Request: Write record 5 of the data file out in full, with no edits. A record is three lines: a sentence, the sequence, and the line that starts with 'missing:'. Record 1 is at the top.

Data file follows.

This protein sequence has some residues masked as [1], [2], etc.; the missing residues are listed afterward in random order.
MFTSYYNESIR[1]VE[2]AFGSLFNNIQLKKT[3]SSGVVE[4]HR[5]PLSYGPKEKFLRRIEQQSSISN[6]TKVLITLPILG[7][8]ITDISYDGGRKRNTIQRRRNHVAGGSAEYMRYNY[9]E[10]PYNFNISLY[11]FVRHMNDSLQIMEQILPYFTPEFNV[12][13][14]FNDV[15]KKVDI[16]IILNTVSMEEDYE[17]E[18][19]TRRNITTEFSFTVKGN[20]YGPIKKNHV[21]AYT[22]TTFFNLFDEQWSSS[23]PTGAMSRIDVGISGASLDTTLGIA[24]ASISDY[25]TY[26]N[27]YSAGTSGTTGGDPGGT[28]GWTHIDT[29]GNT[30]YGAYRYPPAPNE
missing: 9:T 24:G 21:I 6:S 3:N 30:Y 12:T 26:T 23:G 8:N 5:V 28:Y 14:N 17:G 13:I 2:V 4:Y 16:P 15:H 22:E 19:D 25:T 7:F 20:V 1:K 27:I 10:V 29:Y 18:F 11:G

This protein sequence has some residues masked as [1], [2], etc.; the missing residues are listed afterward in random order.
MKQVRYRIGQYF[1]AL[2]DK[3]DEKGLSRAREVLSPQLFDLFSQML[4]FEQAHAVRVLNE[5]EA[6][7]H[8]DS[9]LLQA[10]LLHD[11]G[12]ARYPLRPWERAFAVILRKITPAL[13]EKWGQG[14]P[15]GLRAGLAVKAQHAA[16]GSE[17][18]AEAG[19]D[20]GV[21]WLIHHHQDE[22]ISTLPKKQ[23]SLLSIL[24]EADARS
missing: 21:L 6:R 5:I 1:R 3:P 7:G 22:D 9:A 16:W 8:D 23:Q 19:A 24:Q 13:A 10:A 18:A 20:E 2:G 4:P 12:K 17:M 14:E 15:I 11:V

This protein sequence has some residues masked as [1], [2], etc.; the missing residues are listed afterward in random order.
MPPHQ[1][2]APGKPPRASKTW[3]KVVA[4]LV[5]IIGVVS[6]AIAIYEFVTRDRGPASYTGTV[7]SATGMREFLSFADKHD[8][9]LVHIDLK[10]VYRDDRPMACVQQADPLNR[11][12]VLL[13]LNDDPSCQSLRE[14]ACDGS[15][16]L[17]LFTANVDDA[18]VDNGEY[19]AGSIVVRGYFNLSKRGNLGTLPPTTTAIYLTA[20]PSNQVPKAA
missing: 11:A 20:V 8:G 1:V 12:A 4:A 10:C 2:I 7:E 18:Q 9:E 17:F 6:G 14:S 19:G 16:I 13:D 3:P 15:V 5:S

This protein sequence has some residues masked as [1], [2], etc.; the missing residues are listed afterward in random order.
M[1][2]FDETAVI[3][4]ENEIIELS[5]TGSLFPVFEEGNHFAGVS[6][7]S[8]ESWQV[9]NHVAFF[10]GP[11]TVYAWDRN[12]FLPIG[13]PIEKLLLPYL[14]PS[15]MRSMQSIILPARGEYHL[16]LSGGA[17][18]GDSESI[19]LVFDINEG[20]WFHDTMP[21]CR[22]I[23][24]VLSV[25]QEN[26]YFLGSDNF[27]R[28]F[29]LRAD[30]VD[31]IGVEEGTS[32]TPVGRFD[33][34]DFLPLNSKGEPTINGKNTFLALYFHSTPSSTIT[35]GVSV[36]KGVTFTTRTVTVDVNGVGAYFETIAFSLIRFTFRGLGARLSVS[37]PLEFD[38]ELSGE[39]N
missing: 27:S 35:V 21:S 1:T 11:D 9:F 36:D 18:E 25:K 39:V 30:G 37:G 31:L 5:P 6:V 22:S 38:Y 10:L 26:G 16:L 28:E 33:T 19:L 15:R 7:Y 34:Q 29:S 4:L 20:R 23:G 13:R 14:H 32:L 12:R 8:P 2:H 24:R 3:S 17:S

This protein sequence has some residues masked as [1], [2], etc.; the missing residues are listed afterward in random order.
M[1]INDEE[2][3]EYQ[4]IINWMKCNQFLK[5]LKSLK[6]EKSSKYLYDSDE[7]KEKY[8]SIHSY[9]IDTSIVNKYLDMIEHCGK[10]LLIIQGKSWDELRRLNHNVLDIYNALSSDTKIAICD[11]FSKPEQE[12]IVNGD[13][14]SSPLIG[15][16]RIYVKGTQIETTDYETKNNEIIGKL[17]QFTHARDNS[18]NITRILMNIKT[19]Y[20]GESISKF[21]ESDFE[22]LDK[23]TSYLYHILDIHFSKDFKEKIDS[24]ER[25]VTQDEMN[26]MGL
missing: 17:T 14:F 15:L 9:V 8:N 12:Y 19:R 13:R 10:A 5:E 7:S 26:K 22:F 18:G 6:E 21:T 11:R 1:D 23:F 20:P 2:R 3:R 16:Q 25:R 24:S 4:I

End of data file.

This protein sequence has some residues masked as [1], [2], etc.; the missing residues are listed afterward in random order.
M[1]INDEE[2][3]EYQ[4]IINWMKCNQFLK[5]LKSLK[6]EKSSKYLYDSDE[7]KEKY[8]SIHSY[9]IDTSIVNKYLDMIEHCGK[10]LLIIQGKSWDELRRLNHNVLDIYNALSSDTKIAICD[11]FSKPEQE[12]IVNGD[13][14]SSPLIG[15][16]RIYVKGTQIETTDYETKNNEIIGKL[17]QFTHARDNS[18]NITRILMNIKT[19]Y[20]GESISKF[21]ESDFE[22]LDK[23]TSYLYHILDIHFSKDFKEKIDS[24]ER[25]VTQDEMN[26]MGL
missing: 17:T 14:F 15:L 9:V 8:N 12:Y 19:R 13:R 10:A 5:E 7:S 26:K 22:F 18:G 6:E 21:T 11:R 1:D 23:F 20:P 2:R 3:R 16:Q 25:R 24:S 4:I